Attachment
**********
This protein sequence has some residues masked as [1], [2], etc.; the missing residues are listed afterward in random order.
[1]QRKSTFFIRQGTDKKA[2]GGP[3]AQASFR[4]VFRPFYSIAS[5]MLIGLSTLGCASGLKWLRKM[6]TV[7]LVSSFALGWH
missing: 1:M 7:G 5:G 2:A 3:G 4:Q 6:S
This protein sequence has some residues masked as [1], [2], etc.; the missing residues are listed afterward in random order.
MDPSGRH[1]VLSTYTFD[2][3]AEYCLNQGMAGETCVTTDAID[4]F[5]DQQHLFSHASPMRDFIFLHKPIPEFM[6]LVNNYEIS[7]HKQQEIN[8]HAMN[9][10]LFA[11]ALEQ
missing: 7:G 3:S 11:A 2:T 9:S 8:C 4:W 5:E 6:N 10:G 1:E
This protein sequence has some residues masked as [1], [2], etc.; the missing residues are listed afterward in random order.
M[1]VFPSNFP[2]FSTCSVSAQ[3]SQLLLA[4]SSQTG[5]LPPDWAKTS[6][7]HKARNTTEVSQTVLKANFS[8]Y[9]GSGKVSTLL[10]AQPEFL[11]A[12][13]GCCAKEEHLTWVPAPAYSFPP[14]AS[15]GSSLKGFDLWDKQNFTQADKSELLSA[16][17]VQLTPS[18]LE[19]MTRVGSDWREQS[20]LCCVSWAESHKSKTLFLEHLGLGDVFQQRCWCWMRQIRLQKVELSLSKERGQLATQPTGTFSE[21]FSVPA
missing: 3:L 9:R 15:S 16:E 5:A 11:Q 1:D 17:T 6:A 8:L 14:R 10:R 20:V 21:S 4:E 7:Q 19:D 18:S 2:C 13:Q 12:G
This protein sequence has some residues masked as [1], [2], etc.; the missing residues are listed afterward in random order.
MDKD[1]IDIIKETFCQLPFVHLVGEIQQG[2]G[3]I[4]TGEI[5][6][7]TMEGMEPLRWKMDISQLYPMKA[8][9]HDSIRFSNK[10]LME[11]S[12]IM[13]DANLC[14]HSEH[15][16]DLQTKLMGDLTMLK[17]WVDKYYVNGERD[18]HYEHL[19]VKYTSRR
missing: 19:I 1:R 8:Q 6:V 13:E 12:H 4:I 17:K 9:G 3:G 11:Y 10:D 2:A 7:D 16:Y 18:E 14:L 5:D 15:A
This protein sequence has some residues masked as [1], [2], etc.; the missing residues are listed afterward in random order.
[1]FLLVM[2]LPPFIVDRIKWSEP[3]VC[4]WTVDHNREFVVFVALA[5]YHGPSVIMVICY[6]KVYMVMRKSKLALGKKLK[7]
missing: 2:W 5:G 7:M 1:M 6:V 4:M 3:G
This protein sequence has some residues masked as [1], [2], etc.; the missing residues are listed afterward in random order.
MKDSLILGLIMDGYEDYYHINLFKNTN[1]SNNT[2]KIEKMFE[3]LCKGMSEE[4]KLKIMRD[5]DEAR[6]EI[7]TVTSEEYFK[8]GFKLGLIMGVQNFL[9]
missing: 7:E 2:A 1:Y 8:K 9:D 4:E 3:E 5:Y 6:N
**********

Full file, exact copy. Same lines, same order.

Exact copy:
This protein sequence has some residues masked as [1], [2], etc.; the missing residues are listed afterward in random order.
[1]QRKSTFFIRQGTDKKA[2]GGP[3]AQASFR[4]VFRPFYSIAS[5]MLIGLSTLGCASGLKWLRKM[6]TV[7]LVSSFALGWH
missing: 1:M 7:G 5:G 2:A 3:G 4:Q 6:S
This protein sequence has some residues masked as [1], [2], etc.; the missing residues are listed afterward in random order.
MDPSGRH[1]VLSTYTFD[2][3]AEYCLNQGMAGETCVTTDAID[4]F[5]DQQHLFSHASPMRDFIFLHKPIPEFM[6]LVNNYEIS[7]HKQQEIN[8]HAMN[9][10]LFA[11]ALEQ
missing: 7:G 3:S 11:A 2:T 9:S 8:C 4:W 5:E 6:N 10:G 1:E
This protein sequence has some residues masked as [1], [2], etc.; the missing residues are listed afterward in random order.
M[1]VFPSNFP[2]FSTCSVSAQ[3]SQLLLA[4]SSQTG[5]LPPDWAKTS[6][7]HKARNTTEVSQTVLKANFS[8]Y[9]GSGKVSTLL[10]AQPEFL[11]A[12][13]GCCAKEEHLTWVPAPAYSFPP[14]AS[15]GSSLKGFDLWDKQNFTQADKSELLSA[16][17]VQLTPS[18]LE[19]MTRVGSDWREQS[20]LCCVSWAESHKSKTLFLEHLGLGDVFQQRCWCWMRQIRLQKVELSLSKERGQLATQPTGTFSE[21]FSVPA
missing: 3:L 9:R 15:S 16:E 5:A 11:Q 1:D 17:T 6:A 8:L 14:R 10:R 20:V 21:S 4:E 7:Q 19:D 18:S 2:C 13:Q 12:G
This protein sequence has some residues masked as [1], [2], etc.; the missing residues are listed afterward in random order.
MDKD[1]IDIIKETFCQLPFVHLVGEIQQG[2]G[3]I[4]TGEI[5][6][7]TMEGMEPLRWKMDISQLYPMKA[8][9]HDSIRFSNK[10]LME[11]S[12]IM[13]DANLC[14]HSEH[15][16]DLQTKLMGDLTMLK[17]WVDKYYVNGERD[18]HYEHL[19]VKYTSRR
missing: 19:I 1:R 8:Q 6:V 13:E 12:H 4:I 17:K 9:G 3:G 11:Y 10:D 2:A 7:D 16:Y 18:E 14:L 5:D 15:A
This protein sequence has some residues masked as [1], [2], etc.; the missing residues are listed afterward in random order.
[1]FLLVM[2]LPPFIVDRIKWSEP[3]VC[4]WTVDHNREFVVFVALA[5]YHGPSVIMVICY[6]KVYMVMRKSKLALGKKLK[7]
missing: 2:W 5:G 7:M 1:M 6:V 4:M 3:G
This protein sequence has some residues masked as [1], [2], etc.; the missing residues are listed afterward in random order.
MKDSLILGLIMDGYEDYYHINLFKNTN[1]SNNT[2]KIEKMFE[3]LCKGMSEE[4]KLKIMRD[5]DEAR[6]EI[7]TVTSEEYFK[8]GFKLGLIMGVQNFL[9]
missing: 7:E 2:A 1:Y 8:K 9:D 4:E 3:E 5:Y 6:N